Israel shoots down Hezbollah drones over the Mediterranean Sea

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JERUSALEM – The Israeli military said on Saturday it shot down three unmanned aerial vehicles launched by the Lebanese militant group Hezbollah, which were heading towards an area where an Israeli gas platform was recently installed in the Mediterranean Sea.

The plane’s launch appeared to be an attempt by Hezbollah to sway US-brokered negotiations between Israel and Lebanon over their maritime border, an area rich in natural gas.

In a statement, the Israeli said the planes were spotted early and did not pose an “imminent threat.” Nonetheless, the incident drew a stern warning from Israel’s Acting Prime Minister Yair Lapid.

“I stand before you at this moment and I say to all who seek our downfall, from Gaza to Tehran, from the shores of Lebanon to Syria: Don’t try us,” Lapid said in his first address to the nation since his taking office on Friday. “Israel knows how to use its strength against any threat, against any enemy.”

Israel earlier this month set up a gas rig in the Karish field, which Israel says is within part of its internationally recognized economic waters. Lebanon has claimed it is in disputed waters.

Hezbollah issued a brief statement confirming that it had launched three unarmed drones towards the contentious maritime issue over the Karish field as part of a reconnaissance mission. “The mission was accomplished and the message received,” it said.

Israel and Hezbollah are bitter enemies who waged a month-long war in the summer of 2006. Israel regards the Iranian-backed Lebanese group as its most serious imminent threat and estimates that they have about 150,000 rockets and missiles aimed at Israel.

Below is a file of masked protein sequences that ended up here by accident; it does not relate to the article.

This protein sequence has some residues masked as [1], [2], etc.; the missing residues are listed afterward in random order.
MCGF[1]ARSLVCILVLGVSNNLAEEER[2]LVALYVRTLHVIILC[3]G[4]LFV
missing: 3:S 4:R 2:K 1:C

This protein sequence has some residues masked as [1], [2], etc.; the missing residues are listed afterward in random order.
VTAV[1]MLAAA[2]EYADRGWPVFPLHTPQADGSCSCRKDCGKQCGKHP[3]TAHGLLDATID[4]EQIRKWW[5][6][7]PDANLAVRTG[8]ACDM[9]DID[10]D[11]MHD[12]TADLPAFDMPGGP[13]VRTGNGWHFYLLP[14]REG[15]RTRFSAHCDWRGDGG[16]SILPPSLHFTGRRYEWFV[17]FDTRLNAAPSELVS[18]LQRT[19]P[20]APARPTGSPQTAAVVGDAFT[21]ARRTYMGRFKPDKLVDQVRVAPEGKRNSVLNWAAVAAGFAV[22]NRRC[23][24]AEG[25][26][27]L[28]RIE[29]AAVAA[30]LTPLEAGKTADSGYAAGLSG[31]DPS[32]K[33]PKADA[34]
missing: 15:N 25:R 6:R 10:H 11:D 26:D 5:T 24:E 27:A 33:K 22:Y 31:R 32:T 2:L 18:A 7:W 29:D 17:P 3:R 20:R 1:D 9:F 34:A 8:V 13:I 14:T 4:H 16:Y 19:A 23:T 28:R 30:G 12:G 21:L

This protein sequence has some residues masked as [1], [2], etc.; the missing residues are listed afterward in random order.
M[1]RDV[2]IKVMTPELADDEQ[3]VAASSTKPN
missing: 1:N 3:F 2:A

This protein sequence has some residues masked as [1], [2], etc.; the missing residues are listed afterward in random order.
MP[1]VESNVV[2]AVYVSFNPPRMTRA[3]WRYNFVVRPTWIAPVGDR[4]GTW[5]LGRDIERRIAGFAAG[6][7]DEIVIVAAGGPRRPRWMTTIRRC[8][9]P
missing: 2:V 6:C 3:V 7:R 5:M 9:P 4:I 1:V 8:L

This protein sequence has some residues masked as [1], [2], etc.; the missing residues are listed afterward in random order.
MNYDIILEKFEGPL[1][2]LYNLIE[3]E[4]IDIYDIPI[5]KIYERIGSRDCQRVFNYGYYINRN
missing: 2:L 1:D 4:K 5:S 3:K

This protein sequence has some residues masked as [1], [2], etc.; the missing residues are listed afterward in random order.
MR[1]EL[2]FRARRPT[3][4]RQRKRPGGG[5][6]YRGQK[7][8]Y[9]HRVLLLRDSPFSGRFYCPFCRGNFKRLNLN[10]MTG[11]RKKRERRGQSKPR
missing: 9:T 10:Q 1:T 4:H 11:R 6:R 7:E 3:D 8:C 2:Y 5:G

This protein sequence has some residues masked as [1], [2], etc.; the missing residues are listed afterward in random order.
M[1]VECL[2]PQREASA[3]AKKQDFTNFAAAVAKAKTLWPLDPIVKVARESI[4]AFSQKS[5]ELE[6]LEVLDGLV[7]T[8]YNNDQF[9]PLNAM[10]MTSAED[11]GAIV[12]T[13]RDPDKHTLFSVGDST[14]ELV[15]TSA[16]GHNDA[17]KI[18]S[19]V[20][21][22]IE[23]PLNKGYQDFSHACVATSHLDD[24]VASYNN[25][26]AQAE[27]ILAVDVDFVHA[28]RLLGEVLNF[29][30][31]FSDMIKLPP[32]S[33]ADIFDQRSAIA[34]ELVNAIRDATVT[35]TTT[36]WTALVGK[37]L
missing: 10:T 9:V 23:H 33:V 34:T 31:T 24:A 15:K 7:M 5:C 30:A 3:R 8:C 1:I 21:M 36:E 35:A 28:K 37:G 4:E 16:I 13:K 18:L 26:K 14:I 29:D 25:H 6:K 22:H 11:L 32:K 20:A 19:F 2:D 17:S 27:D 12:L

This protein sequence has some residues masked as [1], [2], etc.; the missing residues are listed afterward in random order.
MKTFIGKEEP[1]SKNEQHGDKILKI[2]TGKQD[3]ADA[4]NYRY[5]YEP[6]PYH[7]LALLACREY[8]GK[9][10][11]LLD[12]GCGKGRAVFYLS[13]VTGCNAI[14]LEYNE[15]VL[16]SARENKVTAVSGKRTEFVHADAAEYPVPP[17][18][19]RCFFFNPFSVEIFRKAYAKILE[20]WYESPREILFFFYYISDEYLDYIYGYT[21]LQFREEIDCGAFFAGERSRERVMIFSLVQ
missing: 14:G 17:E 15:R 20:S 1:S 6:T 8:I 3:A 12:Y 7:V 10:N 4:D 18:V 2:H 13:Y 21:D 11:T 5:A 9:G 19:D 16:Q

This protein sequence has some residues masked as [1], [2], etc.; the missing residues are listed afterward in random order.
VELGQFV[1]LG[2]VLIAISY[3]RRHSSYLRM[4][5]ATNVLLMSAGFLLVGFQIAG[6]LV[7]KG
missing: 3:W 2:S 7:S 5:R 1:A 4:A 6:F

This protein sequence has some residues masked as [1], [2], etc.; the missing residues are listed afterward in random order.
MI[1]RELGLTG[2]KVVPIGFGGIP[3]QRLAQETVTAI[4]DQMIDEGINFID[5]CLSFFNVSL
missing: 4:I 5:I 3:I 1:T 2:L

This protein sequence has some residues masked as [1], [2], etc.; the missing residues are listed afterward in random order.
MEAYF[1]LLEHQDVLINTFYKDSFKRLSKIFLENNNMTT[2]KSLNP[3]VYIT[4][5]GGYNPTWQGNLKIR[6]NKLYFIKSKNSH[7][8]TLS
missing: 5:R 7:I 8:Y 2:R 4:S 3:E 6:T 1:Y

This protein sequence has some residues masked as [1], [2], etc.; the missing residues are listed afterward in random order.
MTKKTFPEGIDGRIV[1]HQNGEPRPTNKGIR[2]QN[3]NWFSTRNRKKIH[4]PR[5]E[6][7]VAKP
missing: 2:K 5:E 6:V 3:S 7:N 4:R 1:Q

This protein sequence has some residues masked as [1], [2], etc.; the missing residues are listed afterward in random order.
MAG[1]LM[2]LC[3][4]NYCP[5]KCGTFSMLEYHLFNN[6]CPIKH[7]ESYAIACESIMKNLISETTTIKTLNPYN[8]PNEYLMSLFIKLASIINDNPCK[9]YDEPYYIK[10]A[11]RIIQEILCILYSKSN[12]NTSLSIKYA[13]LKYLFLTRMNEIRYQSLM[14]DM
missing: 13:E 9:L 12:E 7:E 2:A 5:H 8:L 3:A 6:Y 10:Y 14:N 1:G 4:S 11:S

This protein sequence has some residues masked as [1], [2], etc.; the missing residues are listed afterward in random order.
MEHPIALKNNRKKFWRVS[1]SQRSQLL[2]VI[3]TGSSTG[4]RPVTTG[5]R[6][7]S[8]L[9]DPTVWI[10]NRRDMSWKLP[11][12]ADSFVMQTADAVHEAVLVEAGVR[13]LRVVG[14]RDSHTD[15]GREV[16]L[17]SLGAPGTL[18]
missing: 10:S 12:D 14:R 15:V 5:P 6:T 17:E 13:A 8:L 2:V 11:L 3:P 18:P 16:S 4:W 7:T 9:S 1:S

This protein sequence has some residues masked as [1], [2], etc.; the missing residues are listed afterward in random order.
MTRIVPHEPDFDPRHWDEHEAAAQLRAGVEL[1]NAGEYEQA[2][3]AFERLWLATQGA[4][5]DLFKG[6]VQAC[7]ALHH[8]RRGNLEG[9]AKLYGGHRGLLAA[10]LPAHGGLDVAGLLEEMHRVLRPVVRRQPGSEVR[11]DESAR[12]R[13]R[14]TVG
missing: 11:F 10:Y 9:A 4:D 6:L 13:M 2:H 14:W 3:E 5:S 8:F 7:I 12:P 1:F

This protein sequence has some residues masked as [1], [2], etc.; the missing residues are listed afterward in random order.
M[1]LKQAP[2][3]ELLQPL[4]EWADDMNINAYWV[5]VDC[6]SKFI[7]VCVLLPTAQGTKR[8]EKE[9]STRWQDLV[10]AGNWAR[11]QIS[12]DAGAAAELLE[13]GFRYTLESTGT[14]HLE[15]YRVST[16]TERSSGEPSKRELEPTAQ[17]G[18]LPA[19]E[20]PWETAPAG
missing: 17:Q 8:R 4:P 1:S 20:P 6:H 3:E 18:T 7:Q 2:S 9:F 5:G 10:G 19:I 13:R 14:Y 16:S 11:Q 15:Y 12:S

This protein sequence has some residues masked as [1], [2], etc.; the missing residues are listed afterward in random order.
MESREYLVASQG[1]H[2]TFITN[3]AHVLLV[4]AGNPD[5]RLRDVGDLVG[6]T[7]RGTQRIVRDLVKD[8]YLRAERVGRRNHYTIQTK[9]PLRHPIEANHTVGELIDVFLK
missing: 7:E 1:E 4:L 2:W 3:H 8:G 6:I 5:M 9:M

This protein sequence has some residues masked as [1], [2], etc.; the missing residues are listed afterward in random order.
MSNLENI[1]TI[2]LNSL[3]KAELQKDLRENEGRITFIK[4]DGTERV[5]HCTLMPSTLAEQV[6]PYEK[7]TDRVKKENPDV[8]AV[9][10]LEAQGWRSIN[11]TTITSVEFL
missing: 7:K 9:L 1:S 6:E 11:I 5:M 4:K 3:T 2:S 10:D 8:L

The US said last week that mediator Amos Hochstein had held talks with the Lebanese and Israeli sides. “The exchange was productive and furthered the goal of reducing differences between the two sides. The United States will remain in touch with the parties in the coming days and weeks,” his office said in a statement last week.

The two countries, which have been officially at war since Israel’s founding in 1948, both claim about 860 square kilometers (330 sq mi) of the Mediterranean Sea. Lebanon hopes to exploit offshore gas reserves as it grapples with the worst economic crisis in its modern history.

On Saturday, Lebanese Prime Minister Najib Mikati told reporters that Lebanon had received “encouraging information” about the border dispute but declined to comment further, saying Beirut was waiting for the “written official response to the Lebanese side’s proposals.” .

Associated Press writers Fares Akram in Gaza City, Gaza Strip and Bassem Mroue in Beirut contributed to this report. Israel shoots down Hezbollah drones over the Mediterranean Sea

Dustin Huang

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